Investors turn to new multi-strategy commodity funds
Sophisticated commodity funds that switch between different strategies in pursuit of performance are gaining favour with investors, who have lost patience with single-strategy products. Commodity investors complain they are paying active management fees for returns that are essentially no better than the market as a whole - or "beta" in investment management parlance.
Copyright Reuters, 2013
Mark Higgins, managing director of UK-based financial group 1Oak Capital, said some commodity hedge funds persisted for too long with non-performing strategies and have had to close or have suffered large drawdowns as a result. Clive Capital is one such high-profile casualty, which returned money to investors this year and cited limited "suitable opportunities" for its directional, long volatility approach.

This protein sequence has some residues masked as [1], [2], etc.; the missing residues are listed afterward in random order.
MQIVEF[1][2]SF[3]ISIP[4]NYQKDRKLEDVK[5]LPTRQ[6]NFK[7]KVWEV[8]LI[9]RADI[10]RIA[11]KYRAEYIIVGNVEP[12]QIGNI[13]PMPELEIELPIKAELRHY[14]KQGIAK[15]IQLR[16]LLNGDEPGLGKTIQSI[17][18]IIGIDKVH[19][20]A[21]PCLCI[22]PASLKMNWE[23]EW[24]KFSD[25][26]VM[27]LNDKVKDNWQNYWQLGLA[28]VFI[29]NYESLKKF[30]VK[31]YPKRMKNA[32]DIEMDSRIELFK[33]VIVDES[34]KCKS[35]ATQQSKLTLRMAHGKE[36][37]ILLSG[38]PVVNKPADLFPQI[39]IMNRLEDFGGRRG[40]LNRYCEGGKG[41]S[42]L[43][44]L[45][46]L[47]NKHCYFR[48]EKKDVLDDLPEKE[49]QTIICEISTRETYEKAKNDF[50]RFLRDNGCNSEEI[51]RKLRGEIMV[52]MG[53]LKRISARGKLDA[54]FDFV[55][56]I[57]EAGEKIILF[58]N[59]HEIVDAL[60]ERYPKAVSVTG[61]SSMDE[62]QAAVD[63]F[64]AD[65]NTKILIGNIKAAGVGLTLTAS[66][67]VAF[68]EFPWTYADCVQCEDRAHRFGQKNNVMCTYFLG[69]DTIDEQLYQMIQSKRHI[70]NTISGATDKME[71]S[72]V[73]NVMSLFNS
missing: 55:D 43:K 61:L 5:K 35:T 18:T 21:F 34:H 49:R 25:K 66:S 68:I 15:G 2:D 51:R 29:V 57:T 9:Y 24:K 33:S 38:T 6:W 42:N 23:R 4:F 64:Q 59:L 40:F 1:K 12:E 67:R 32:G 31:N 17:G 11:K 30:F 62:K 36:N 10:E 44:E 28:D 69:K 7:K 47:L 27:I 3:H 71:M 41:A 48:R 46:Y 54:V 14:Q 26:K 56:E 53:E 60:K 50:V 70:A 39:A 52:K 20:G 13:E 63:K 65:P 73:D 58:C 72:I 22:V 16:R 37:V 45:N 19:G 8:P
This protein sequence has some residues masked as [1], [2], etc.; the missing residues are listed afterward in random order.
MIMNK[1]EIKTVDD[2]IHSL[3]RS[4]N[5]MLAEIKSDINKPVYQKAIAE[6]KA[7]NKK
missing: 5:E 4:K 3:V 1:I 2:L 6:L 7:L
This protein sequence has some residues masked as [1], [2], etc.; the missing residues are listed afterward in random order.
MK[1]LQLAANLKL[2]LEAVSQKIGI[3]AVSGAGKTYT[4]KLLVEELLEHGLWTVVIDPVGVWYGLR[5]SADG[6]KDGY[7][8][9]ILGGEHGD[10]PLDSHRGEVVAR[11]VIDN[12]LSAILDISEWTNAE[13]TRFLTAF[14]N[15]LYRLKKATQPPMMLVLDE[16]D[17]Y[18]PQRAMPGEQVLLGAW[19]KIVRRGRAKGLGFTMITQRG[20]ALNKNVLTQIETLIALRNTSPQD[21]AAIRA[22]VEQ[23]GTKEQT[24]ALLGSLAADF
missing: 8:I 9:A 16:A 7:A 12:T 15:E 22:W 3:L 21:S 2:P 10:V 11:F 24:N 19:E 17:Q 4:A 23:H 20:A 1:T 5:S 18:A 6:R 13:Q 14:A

"It's impossible to have one strategy that performs in all market environments," Charles Cresteil, a commodity investment specialist at BNP Paribas IP, told investors at the World Commodities Week conference in London in October. Cresteil recommended that investors look for strategies that complement each other and then adjust their allocations to fit the market backdrop.
But investors said this was too complicated and that switching repeatedly was too much work for a small pension fund. Instead, interest is growing in more complex multi-strategy funds, which aim to do this for them. Daniel Bathe, a portfolio manager for the multi-strategy Lupus alpha Commodity Invest Fund, said he had seen an increase in investor enquiries this year as well as decent inflows.